Duty is an obligation or responsibility we have to someone—be they a person or an entity. Our concept of duty is often tied up with the notion of honor and serving. It is honorable to stand by our commitments and serve others…. most of the time. Duty can often be used to excuse away all kinds of unacceptable and immoral behavior, however. This is where it becomes a problem.
On the topic of duty, Anne Wilson Schaef writes:
“Many are the crimes that have been committed in the name of duty. Ministers neglect their children in the name of duty. People kill one another in the name of duty. We abandon ourselves and our dreams in the name of duty. We feed our addiction by overworking and then justify our behavior as our duty to our family. We batter our bodies in the name of duty. Duty becomes the excuse for much of our addictive life.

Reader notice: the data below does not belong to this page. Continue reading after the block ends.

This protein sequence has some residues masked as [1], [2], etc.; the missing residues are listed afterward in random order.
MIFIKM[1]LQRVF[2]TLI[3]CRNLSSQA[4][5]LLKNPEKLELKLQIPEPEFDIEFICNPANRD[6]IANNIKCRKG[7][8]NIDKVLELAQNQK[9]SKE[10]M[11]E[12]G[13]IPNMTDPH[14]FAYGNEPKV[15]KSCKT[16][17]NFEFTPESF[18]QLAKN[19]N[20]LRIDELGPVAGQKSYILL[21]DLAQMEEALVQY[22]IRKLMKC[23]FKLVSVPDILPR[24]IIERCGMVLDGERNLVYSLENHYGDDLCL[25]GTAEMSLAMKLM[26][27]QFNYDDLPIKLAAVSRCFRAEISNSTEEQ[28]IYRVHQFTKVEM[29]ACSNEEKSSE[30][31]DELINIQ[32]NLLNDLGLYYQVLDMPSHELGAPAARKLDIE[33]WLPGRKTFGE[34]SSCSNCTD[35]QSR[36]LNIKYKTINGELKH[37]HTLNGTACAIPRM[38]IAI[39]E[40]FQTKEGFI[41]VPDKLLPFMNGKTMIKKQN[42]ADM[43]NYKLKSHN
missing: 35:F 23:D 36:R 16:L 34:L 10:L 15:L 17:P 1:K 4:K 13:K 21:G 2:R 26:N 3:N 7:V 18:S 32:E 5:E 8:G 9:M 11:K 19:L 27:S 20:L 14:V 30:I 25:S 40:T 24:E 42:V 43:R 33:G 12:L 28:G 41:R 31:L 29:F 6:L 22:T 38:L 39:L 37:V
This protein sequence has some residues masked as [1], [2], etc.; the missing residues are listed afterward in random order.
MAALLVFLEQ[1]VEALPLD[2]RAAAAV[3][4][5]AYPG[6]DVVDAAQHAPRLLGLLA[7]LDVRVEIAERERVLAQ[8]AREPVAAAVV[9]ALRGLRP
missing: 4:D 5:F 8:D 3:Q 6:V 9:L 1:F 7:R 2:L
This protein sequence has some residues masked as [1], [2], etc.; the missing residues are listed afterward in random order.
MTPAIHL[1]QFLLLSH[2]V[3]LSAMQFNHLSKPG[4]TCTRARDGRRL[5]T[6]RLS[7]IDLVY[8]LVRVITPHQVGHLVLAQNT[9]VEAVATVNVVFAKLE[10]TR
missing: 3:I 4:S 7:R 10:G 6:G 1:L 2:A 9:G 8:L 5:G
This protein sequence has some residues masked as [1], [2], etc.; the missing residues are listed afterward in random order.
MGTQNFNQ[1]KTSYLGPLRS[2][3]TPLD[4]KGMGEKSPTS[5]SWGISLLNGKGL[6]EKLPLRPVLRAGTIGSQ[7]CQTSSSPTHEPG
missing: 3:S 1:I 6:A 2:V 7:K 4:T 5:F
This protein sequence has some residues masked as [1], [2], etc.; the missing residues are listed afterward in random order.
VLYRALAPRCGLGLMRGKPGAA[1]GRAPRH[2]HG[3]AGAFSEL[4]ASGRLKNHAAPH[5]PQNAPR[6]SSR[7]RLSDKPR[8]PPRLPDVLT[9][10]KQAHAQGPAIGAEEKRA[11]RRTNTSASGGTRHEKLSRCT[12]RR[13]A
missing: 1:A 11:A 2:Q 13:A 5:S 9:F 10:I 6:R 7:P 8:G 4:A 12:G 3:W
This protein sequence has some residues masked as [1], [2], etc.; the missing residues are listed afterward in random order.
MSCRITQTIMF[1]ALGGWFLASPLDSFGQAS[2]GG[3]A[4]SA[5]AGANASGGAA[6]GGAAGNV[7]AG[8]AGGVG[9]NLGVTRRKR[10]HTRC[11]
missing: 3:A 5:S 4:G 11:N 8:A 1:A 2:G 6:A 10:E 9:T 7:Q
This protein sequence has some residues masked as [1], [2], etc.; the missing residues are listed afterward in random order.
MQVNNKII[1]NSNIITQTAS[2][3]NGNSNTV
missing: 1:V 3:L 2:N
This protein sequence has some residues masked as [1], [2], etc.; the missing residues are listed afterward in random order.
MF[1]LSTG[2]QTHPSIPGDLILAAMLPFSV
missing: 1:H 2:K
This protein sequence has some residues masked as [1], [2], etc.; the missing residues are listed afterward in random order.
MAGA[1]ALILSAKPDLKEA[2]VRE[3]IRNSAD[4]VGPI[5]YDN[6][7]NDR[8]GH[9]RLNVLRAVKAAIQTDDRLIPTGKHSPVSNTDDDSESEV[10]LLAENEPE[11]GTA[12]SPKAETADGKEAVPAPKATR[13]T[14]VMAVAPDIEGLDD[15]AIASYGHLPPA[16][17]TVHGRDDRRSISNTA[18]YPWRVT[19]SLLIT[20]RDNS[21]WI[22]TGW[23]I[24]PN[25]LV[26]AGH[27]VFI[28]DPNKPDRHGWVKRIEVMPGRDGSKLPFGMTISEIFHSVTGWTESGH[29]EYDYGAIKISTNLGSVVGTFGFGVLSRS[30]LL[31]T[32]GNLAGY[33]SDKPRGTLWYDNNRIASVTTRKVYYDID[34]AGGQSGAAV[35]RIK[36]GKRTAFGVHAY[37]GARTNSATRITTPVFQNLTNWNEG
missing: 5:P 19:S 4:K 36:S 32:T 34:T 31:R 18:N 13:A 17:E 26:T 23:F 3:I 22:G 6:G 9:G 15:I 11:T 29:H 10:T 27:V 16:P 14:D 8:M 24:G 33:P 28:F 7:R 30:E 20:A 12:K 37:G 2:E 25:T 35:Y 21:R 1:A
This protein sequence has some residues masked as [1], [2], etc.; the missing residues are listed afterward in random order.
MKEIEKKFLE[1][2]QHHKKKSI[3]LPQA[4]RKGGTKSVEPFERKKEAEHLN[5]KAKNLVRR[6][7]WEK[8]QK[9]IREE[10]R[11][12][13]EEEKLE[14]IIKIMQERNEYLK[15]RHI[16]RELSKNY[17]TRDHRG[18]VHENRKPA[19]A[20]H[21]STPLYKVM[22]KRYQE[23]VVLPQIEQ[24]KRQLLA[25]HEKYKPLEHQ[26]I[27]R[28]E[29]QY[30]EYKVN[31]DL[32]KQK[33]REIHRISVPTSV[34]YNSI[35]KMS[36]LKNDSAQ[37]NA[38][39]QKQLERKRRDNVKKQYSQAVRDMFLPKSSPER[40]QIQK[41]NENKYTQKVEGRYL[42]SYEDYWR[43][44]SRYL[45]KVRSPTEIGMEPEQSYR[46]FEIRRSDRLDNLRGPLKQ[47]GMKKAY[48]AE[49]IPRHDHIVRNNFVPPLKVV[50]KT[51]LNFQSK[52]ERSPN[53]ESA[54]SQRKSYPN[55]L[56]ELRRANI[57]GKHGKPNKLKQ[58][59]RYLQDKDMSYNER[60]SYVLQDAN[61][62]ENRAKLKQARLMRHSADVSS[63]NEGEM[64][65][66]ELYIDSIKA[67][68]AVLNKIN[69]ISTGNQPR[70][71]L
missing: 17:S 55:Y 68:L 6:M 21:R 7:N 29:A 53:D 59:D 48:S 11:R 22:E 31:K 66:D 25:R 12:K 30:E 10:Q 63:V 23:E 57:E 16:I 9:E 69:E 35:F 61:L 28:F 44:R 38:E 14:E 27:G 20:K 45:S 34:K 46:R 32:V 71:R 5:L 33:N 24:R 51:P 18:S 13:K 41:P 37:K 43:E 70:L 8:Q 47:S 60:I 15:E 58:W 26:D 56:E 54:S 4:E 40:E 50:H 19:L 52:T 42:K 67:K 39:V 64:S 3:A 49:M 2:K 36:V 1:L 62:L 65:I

We addicts will use anything for a fix. We will take the most noble idea and turn it into a nightmare to perpetuate our addictions. We are tricky, and the disease is tricky.
When we use duty to batter ourselves and others, it has, indeed, become any ‘icy shadow.’”
Wars have been fought in the name of duty. Dreams have been sacrificed in the name of duty. When duty is used as a means to justify these ends—to excuse ourselves for working too much, bringing harm and neglect to others, or furthering someone else’s goals at the expense of ourselves—we are no longer being honorable. Duty is about responsibility, and we have a responsibility to ourselves first and foremost. We must keep a clear mind and recall what our true priorities are. Life is meant for enjoyment, not for slaving away in misery. Not for neglecting our minds and our bodies, and certainly not for neglecting the people we love most.